Small but crucial details

  • Published
  • By Airman 1st Class Valerie Hosea
  • 82nd Training Wing Public Affairs
I didn't know it was happening. I'm sorry I couldn't protect you. Please, tell me how I can fix this. I feel terrible.

These are all things we say when someone we love is recovering from something that could have been prevented or stopped, if we had just paid more attention.

When I was 13 years old, my little sister was my world. And I was hers. I would have given my life for her. She was 11 at the time and experienced things that no little girl should ever go through.

From the age of 11 to 12, my sister acted out in school. Her grades dropped. She would throw temper tantrums. She became very anti-social and would sit alone in her room for hours at a time. She became very afraid of the dark. Finally, she began locking her bedroom door at night.

"Why does an 11-year-old need to lock her door?" we thought. Instead of taking a deeper look at what was causing this behavior, we made the mistake of simply brushing it off. We treated the behavior as mere childish rebellion.

Five years later, after a downward spiral of her life, we found out that she was raped and molested repeatedly. And the painful irony of it was, she had never said anything about her horrid experience because she wanted to protect me. She feared that if she told anyone, I would be next.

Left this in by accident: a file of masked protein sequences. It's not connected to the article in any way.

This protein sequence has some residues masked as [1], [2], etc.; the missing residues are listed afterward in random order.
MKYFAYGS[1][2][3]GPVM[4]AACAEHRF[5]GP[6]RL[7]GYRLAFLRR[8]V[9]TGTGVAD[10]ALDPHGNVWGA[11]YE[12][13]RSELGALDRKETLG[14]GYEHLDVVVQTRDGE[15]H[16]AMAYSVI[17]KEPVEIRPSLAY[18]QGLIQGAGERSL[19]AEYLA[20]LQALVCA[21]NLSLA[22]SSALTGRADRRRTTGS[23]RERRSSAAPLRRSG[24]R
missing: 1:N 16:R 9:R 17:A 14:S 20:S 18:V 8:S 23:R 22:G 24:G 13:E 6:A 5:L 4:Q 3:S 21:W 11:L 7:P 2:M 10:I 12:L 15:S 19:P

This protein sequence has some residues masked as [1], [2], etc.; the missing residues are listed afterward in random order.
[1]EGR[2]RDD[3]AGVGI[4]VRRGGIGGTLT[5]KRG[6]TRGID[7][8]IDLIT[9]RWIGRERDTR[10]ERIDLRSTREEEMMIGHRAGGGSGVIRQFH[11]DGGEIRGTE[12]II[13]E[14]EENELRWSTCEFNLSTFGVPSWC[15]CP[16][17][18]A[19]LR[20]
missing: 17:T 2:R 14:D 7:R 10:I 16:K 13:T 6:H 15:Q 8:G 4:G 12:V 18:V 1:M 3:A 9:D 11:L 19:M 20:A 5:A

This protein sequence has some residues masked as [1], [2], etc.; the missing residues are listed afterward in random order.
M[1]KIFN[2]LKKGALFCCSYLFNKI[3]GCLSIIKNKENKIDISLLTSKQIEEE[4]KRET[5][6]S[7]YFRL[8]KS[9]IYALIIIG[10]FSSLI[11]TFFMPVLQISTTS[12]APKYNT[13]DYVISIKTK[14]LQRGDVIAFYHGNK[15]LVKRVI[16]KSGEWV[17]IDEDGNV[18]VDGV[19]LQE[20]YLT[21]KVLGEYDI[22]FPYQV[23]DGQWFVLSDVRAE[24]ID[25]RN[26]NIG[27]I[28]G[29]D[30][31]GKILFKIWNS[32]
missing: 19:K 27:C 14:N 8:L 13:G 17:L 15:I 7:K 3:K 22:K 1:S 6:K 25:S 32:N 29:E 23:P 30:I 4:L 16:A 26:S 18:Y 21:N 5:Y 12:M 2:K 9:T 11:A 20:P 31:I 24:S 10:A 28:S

As she grew older, the "mere childish rebellion" escalated into dangerous behavior. She became severely depressed. To deal with the depression she experimented with drugs. She even attempted suicide.

She must have felt so alone. I can't fathom the pain she carried. If we had paid more attention, we would have realized that there was something truly troubling my brave little sister.

She has never fully forgiven us for missing those small but crucial details, and I don't blame her. I thank her for being hard on me, because I needed to learn how to be more attentive. I needed to notice when someone is not okay.

I thank my sister for helping me to be a more conscientious person, and in turn, a good wingman. I make it a point to take action when I see that one of my wingmen is having a rough time.

I thank my sister for teaching me not to judge so quickly when you're looking from the outside in. People should ask what's wrong and try to help.

I will never forgive myself for letting my sister go through that horrible ordeal without my compassion and understanding.

I learned the hard way to be more aware and in the future, I'll always take a closer look at those around me. To be a good wingman, you should too.